Continuing resuscitation attempts just a little longer could save lives during in-hospital cardiac arrest, a registry study suggested.
Hospitals that tried the longest on average were 12% more likely to achieve spontaneous circulation for a given patient and 12% more likely to discharge them home alive compared with those with the shortest mean attempts (adjusted risk ratio 1.12, 95% CI 1.06 to 1.18, P<0.0001), reported Brahmajee K. Nallamothu, MD, MPH, of the University of Michigan Health System in Ann Arbor, and colleagues.
Duration of attempts varied widely among centers, the group noted online in The Lancet.
But the difference between centers in the quartile with the shortest median resuscitation attempts in nonsurvivors versus the quartile with the longest median resuscitation attempts was only 9 minutes (16 versus 25 minutes).
“Prolongation of resuscitation attempts by 10 or 15 minutes might have only slight effects on resources once efforts have already begun, but could improve outcomes,” the authors wrote.
The group recommended that standardizing a minimum duration for CPR might help, but hesitated to provide an exact cutoff. “Clinical judgment will always be needed for this aspect of care,” they said.
An accompanying editorial out of the U.K. also stated that cases must be decided on a patient-by-patient basis, taking into account other determinants of survival.
However, the findings were reassuring, explained editorialists Jerry P. Nolan, MBChB, of Royal United Hospital in Bath, and Jasmeet Soar, MBBChir, of Southmead Hospital in Bristol.
“Prolonged resuscitation efforts can result in high-quality survival,” they wrote. “If the cause of cardiac arrest is potentially reversible, it might be worthwhile to try for a little longer.”
Prolonged resuscitation attempts were actually associated with slightly higher cerebral performance scores among survivors rather than severe neurological injury in the analysis of 64,339 patients with cardiac arrests at 435 U.S. hospitals reporting to the Get With The Guidelines-Resuscitation registry.
Favorable neurological status (no major disability) was seen in 81% of people who took less than 15 minutes of CPR for resuscitation compared with 80% who took 15 to 30 minutes and 78% in those who received CPR for more than 30 minutes (P=0.131).
Overall in the registry, 49% of the patients were returned to spontaneous circulation for at least 20 minutes after an in-hospital cardiac arrest.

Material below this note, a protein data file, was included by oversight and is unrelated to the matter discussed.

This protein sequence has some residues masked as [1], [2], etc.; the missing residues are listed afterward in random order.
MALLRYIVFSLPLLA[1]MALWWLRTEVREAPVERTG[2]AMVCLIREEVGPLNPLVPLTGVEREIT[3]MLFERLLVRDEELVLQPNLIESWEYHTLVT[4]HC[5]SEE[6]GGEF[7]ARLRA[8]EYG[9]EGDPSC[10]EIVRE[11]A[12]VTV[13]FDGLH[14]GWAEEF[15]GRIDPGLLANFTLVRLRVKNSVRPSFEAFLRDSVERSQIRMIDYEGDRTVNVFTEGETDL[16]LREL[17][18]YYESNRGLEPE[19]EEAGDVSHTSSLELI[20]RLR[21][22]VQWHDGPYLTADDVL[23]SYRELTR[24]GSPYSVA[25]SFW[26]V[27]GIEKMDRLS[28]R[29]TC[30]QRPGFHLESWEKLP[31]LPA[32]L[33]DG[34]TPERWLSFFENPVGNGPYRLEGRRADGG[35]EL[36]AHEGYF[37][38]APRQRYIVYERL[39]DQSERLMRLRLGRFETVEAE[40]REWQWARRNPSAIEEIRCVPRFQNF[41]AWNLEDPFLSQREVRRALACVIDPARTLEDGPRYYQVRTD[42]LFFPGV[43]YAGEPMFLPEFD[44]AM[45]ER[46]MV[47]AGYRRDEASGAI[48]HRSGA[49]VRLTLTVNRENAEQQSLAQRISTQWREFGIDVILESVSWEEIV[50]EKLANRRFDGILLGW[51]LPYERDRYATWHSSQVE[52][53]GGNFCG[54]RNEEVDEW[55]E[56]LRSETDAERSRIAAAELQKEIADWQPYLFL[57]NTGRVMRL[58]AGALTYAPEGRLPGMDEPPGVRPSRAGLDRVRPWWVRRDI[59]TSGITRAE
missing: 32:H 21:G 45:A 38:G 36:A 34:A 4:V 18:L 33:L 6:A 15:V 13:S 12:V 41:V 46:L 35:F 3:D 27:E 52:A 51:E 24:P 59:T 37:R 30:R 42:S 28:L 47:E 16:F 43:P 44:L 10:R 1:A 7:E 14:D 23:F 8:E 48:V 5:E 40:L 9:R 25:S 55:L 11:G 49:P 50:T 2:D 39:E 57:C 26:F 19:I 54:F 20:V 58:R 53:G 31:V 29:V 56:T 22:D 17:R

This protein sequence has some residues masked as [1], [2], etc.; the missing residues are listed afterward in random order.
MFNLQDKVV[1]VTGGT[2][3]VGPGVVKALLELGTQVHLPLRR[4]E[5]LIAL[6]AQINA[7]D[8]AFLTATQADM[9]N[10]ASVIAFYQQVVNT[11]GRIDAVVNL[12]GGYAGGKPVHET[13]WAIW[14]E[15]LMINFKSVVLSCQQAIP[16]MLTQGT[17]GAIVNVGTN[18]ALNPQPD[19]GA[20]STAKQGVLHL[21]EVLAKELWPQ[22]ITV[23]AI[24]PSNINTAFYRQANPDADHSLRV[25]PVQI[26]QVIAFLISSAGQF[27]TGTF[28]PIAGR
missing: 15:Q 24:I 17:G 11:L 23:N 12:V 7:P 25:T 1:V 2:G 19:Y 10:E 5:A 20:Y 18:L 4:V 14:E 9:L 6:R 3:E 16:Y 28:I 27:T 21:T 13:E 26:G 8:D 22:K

Notably, 8% of the survivors took at least 30 minutes of resuscitation efforts to return to spontaneous circulation, which was roughly the case across all types of initial cardiac arrest rhythms.
For the nonsurvivors, hospitals terminated efforts within 10 minutes in 16% of the cases and within 30 minutes in 77%.
Hospitals with longer median duration of resuscitation duration for nonsurvivors (as a measure of overall tendency to attempt resuscitation for longer) also had the highest rates of return of spontaneous circulation:
- 51% at hospitals in the top quartile, with a median duration of 25 minutes for nonsurvivors (P<0.0001 versus bottom quartile)
- 49% for hospitals in the quartile with a median duration of 22 minutes for nonsurvivors (P=0.002 versus bottom quartile)
- 47% for centers in the quartile with a median duration of 19 minutes for nonsurvivors
- 45% for the bottom quartile, with a median of 16 minutes
The same pattern was seen for those hospitals’ survival to discharge rates, ranging from 16% at the most persevering centers to 15% at the least (P=0.021 for top versus bottom quartiles).
“This additional time might seem to be a slight increase, but could have substantial implications in critically ill patients if it is thought of as time for reassessment of clinical responses and provision of further treatments,” the researchers noted.
The observational registry results could have faced some confounding, they acknowledged.
Duration of resuscitation could have been a marker of more comprehensive care within a group of typically large, motivated centers.
Factors not recorded in the database, such as quality of chest compressions and standard of the code team’s work, could have played a role in decisions and outcomes as well. Another limitation was lack of data on long-term outcomes in survivors.
Also, hospitals better equipped and prepared to identify and treat causes of cardiac arrest, such as pericardial tamponade, or that offer better care after arrest (therapeutic hypothermia) might take a more aggressive approach to resuscitation, the editorialists pointed out.
Hospitals need to audit their own cardiac arrests and benchmark their outcomes as a part of quality improvement programs, Nolan and Soar urged.
Primary source: The Lancet